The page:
and /dev/urandom normally. You should notice crypto keys get made faster.
  
   - Testing entropy
  Note: You should try to test this on an idle machine. Nothing compiling in
  background, no updatedb running, etc. Moving/clicking the mouse, keyboard, and
  even network traffic will create entropy in the pool, and affect results.
  
  Fetch this:
  http://dev.gentoo.org/~solar/misc/entropy_watch.c
  http://www.linuxfromscratch.org/~robert/hlfs/hints/attachments/entropy/
  	entropy_watch.c
  
  Open two windows with non-root login. This is easiest to do in X, else split
  a console window in two. In one window do this:
  
  gcc -o entropy_watch entropy_watch.c
  ./entropy_watch
  
  In the next window do something like this:
  
  dd if=/dev/urandom of=/dev/null bs=1 count=1024
  
  If one or both of the entropyd programs are running you should see the pool
  being refilled. Kill the entropyd program(s) and you should see it does not
  refill so quickly. Move the mouse and play with it if you like. If you use a
  small count like count=512 the entropyd program(s) may not refill immedietly
  because the pool is still large enough. This is to improve preformance
  
  ACKNOWLEDGMENTS:
  * Thanks to Solar for entropy_watch.c http://dev.gentoo.org/~solar/
  
  CHANGELOG:
  [2004-03-29]
  * Initial post
  [2004-03-30]
  * Added test. Thanks to Solar.
  
  
  
  1.1                  hints/ATTACHMENTS/entropy/entropy_watch.c
  
  Index: entropy_watch.c
  ===================================================================
  /******************************************************************************/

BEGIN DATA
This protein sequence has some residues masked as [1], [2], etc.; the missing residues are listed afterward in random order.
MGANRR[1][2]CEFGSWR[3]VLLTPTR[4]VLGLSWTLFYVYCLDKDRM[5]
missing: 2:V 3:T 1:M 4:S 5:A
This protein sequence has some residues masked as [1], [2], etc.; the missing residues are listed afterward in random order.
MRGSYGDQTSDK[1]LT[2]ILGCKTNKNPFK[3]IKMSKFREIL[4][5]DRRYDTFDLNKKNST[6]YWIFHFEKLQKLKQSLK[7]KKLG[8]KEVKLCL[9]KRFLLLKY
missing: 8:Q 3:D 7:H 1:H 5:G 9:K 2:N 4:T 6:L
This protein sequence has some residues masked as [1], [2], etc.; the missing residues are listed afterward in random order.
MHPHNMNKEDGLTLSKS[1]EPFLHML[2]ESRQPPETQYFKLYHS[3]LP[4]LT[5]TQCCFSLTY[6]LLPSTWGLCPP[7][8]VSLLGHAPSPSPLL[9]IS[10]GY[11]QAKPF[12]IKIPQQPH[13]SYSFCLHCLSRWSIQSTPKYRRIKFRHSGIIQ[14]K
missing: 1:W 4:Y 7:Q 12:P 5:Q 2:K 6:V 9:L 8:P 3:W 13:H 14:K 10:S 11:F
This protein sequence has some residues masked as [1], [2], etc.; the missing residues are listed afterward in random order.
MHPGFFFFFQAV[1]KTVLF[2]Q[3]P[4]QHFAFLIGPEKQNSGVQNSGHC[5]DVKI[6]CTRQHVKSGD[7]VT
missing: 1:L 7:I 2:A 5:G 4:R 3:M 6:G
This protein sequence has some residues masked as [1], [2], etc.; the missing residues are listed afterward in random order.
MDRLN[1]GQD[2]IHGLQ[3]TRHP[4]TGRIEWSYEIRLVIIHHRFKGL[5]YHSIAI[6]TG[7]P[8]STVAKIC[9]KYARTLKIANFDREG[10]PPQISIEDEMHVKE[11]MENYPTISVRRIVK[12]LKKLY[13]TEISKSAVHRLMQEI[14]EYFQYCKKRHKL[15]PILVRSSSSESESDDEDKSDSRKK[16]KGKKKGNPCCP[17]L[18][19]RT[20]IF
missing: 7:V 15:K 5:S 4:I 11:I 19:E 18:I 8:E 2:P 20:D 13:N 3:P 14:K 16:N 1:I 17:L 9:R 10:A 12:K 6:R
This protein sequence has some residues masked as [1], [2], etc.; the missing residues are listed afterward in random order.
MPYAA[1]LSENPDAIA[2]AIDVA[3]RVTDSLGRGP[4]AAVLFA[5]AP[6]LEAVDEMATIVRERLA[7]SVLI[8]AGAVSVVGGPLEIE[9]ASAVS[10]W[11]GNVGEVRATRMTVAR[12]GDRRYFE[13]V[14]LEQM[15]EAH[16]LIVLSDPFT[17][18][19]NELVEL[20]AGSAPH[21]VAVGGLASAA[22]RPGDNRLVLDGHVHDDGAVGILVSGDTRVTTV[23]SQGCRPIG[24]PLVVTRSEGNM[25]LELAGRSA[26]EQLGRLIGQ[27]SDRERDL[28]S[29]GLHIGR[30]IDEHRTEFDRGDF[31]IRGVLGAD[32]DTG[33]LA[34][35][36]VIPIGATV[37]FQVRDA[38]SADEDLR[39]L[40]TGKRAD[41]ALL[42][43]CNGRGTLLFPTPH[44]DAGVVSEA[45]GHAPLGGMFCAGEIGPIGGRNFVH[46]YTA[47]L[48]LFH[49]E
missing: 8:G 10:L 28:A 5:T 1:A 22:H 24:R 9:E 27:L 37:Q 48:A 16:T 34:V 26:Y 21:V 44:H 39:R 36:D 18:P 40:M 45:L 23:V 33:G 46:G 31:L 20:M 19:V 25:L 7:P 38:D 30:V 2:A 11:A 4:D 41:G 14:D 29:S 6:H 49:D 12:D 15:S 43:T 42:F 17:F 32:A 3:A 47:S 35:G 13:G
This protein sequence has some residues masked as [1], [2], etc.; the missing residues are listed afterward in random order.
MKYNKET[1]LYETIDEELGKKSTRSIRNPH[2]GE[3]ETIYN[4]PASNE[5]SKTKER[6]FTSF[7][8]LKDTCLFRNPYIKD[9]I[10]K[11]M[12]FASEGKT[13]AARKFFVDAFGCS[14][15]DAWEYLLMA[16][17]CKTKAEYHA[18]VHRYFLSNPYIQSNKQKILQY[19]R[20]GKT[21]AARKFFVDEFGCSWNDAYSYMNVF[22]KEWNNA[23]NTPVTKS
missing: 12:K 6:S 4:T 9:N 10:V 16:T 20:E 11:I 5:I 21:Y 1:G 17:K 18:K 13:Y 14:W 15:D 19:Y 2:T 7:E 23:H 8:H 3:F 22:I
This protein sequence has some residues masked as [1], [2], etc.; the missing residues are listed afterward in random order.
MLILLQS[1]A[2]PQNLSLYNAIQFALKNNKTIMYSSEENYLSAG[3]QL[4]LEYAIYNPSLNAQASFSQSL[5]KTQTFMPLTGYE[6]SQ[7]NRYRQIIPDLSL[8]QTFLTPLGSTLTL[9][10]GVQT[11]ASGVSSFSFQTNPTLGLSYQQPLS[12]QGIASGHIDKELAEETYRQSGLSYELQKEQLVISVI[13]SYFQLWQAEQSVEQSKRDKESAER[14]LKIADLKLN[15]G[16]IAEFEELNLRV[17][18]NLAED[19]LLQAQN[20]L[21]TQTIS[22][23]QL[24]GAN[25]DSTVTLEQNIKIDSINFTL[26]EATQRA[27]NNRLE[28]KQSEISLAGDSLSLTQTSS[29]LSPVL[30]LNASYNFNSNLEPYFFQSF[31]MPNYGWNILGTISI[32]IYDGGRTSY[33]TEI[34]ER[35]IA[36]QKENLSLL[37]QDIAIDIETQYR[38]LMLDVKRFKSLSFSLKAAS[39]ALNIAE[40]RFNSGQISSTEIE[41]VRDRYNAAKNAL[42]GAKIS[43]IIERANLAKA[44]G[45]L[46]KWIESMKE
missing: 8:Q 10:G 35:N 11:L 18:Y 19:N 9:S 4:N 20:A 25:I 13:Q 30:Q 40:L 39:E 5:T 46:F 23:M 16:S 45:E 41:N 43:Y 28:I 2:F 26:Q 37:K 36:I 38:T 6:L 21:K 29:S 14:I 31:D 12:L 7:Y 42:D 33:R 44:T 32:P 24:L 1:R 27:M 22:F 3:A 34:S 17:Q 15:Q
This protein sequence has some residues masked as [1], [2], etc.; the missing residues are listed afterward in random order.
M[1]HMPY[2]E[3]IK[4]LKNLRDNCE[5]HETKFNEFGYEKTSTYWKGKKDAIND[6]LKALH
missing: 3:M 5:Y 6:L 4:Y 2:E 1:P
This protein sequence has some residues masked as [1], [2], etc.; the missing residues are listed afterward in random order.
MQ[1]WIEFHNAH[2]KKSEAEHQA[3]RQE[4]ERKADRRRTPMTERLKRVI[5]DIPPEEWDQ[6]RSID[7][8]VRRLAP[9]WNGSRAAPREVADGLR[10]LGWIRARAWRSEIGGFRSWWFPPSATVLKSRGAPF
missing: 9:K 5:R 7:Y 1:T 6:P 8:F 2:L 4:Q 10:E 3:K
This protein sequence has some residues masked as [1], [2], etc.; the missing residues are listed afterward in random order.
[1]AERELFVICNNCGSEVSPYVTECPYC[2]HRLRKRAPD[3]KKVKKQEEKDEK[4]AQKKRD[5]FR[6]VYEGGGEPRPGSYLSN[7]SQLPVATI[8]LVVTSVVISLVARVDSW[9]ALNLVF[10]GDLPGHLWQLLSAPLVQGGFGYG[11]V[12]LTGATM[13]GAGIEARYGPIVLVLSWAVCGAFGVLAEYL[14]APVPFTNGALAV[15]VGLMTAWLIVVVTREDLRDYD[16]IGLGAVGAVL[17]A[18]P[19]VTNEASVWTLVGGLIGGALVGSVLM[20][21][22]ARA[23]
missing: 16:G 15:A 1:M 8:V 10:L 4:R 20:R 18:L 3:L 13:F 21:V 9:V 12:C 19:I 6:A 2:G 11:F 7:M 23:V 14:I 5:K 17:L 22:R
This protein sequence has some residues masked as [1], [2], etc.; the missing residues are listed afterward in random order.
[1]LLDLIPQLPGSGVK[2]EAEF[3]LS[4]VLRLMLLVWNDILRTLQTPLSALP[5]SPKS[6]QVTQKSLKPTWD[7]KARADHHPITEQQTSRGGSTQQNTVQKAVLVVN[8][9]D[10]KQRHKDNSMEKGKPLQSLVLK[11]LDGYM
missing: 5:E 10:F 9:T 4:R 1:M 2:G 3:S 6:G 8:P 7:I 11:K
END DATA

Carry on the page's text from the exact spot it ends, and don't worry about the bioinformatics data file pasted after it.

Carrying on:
/* THE BEER-WARE LICENSE   (Revision 42):                                     */
  /*  As long as you retain this notice you can do whatever you want with this  */
  /*   stuff. If we meet some day, and you think this stuff is worth it,        */
  /*   you can buy me a beer in return.    --solarx                             */
  /******************************************************************************/
  
  
  #include <stdio.h>
  #include <unistd.h>
  #include <string.h>
  #include <stdlib.h>
  #include <time.h>
  
  int main()
  {
  	int entropy_avail, entropy_curr;
  	char buf[16];
  	char *p;
  	FILE *fp;
  
  	entropy_avail = entropy_avail = 0;
  
  	while (1) {
  		if ((fp =
  			 fopen("/proc/sys/kernel/random/entropy_avail", "r")) != NULL) {
  			// printf("fpos=%d\n", ftell(fp));
  			// rewind(fp);
  			fgets(buf, sizeof(buf), fp);
  			if ((p = strchr(buf, '\n')) != NULL)
  				*p = 0;
  			entropy_curr = atoi(buf);
  			if (entropy_curr < entropy_avail)
  				printf("entropy_avail has gone down [ %8d ] : total [ %8d ]\n",
  					   entropy_avail - entropy_curr, entropy_curr);
  			if (entropy_curr > entropy_avail)
  				printf("entropy_avail has gone up.. [ %8d ] : total [ %8d ]\n",
  					   entropy_curr - entropy_avail, entropy_curr);
  			entropy_avail = entropy_curr;
  			// printf("-fpos=%d\n", ftell(fp));
  			sleep(1);
  			fclose(fp);
  
  		}
  	}
  	_exit(1);			/* should never be reached */
  }